A Review of Transcatheter Closure of Patent Foramen Ovale
- John NeillEmail John Neill
- C. Huie Lin
A patent foramen ovale (PFO) is a common variant in cardiac anatomy found in 25% to 30% of U.S. adults. While PFOs are a normal part of fetal development and commonly seen in asymptomatic adults, they have been implicated in a variety of pathophysiologic conditions. The most clinically important of these is paradoxical embolization of venous thrombus resulting in stroke or systemic embolism. Various devices can be used to close PFOs via a transcatheter approach to prevent recurrent stroke. Data regarding the safety and effectiveness of these devices is rapidly evolving, with recent long-term results suggesting efficacy in preventing secondary stroke in carefully selected patients. This review discusses historical data on PFO occurrence and treatment, a risk score that can assess the likelihood of a stroke being attributable to a PFO, a variety of other conditions that may be linked to PFOs, and current research regarding the role transcatheter closure plays in their treatment.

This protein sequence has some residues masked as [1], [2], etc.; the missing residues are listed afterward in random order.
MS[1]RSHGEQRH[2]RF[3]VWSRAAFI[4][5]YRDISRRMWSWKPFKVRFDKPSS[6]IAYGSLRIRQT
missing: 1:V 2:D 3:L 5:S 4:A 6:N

- Published on 1 Jul 2017
- Peer Reviewed